Feedback apart, my own experience of the workshop was positive, and I appreciated the willingness of participants to throw themselves into activities which needed them to do that, or things would have fallen pretty flat. I have a developing awareness of the fact that I adopt a high-risk approach, and perhaps need to develop some specific risk-management strategies. I think differentiated learning activities might be a useful thing to explore, although it's quite demanding both in preparation and in execution. I like the idea of the challenge, though, and maybe this will provide me with my next 'innovation' to try out in the Teaching Grid, hence honouring the spirit of the TG.


June 23, 2010

PCAPP workshop, Curriculum and Course Design, June 24th 2010

Writing about web page Pre-workshop reflection

The last time I ran this workshop the feedback was very positive. Some of it (together with my pre- and post-workshop reflections) is posted into this blog, so check back to my previous entry at: http://blogs.warwick.ac.uk/alisonlecornu/entry/pcapp_workshop_exploring/ if you're interested. For that reason, I think I will adopt a pretty similar approach for this session. My workshop plan is available here. Looking at the list of participants I see that there are 8 people attending, and with the exception of one person from Engineering, everyone else is from either the Business School or the Medical School. That has its pros and cons. One Pro will be that there will be there will be a 'critical mass' of people there to provide a common experience (although with the one exception) which might help address the frequent feedback that PCAPP workshops struggle to meet the specific needs of individual Schools and Departments. Another Pro might be that people come with friends and colleagues who are already known to them, and there is less need to ice-break. A Con, however, could be that the session becomes 'cliquey' if people from individual Schools band together. For that reason, I anticipate splitting the group up, although I will also go with the flow at the time. Close colleagues attending together has occasionally presented quite a challenge if there is a sense of reluctance to attend which is expressed in lack of cooperation or motivation. I have worked hard at finding ways of addressing this, many of which once again are recorded in this blog, and I have been gratified to have ever-increasing levels of enthusiasm during sessions. Roughly summarised, I have moved towards implementing a new approach which has been characterised by:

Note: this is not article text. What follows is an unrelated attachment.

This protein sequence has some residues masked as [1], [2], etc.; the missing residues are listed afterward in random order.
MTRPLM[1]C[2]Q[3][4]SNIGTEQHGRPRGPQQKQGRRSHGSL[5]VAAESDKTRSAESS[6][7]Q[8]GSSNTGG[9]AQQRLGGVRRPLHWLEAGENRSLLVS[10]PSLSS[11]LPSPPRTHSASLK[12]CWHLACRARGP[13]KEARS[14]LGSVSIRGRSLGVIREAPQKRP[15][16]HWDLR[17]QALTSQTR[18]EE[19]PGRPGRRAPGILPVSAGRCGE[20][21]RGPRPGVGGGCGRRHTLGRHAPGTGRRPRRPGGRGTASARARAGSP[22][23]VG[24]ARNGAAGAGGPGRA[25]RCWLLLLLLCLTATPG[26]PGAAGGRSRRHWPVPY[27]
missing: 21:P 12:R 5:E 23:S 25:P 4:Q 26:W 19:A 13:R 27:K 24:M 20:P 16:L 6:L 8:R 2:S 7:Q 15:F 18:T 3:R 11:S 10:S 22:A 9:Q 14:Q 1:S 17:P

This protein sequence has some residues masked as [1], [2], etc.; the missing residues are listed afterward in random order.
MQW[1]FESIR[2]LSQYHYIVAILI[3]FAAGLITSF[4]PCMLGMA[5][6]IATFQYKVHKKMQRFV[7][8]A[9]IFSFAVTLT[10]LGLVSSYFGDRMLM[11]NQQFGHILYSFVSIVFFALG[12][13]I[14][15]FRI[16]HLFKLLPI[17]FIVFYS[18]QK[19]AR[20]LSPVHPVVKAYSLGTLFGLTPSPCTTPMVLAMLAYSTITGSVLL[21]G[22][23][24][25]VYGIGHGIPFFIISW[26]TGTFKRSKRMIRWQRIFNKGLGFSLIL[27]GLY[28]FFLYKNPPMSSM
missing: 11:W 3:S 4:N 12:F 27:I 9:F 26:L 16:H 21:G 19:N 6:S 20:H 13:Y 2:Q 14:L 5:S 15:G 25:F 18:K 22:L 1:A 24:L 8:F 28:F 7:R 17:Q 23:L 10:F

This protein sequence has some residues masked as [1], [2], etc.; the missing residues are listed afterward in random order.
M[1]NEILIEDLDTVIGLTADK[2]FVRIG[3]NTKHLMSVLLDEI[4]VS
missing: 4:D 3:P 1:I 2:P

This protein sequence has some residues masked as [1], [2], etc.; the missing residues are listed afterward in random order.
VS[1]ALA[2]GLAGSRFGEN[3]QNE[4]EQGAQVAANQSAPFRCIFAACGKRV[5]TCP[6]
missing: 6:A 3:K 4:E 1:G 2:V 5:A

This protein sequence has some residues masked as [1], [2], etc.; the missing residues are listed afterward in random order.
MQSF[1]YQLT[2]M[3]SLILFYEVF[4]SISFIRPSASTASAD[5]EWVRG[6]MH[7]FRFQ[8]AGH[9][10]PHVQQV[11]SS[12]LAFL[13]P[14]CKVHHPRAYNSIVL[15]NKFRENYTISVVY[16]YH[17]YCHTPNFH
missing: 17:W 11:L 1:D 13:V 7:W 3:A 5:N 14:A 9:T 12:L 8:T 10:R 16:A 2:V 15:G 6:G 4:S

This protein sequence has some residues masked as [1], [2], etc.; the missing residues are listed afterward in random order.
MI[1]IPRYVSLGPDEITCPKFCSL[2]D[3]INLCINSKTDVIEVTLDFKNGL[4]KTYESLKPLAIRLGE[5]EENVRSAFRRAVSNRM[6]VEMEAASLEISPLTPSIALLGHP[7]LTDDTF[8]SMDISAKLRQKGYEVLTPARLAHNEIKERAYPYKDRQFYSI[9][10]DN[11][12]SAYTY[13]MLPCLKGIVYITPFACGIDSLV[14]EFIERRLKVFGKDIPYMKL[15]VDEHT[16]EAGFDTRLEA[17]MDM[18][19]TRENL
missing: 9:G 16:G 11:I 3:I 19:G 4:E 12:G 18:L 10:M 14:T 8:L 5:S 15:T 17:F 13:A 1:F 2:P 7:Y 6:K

• A move to the Teaching Grid which gives all sorts of 'added value' to sessions, including allowing participants to try out technologies such as Smart Boards, Clickers and Digital Imaging thingies(!!!). The TG also lessens the sense that people are coming to be 'instructed' and allows them to behave like adults, moving around the space without inhibition, helping themselves to coffee or tea when they would like, and generally owning the experience in a way that is far more difficult in a conventional classroom. This raises, for me, real questions about the use of space, and as I write I make a mental resolution to engage more with the work of the Reinvention Centre. How lucky we are at Warwick to have the Teaching Grid, Reinvention Centre, CAPITAL Centre, and so many more resources that contribute to excellence in teaching and learning.
  • A move away from adopting a 'formal instruction' approach towards a 'reflective practitioner' approach which embraces and makes use of participants' existing experience.
  • A willingness to make myself vulnerable in letting participants know that/if I am uncertain about an approach that I am going to adopt with them, and asking them to work with me and feed back so that we can all learn together.
  • The use of this blog in which I can record my own reflections and invite others to dialogue with me (thanks to those who have!)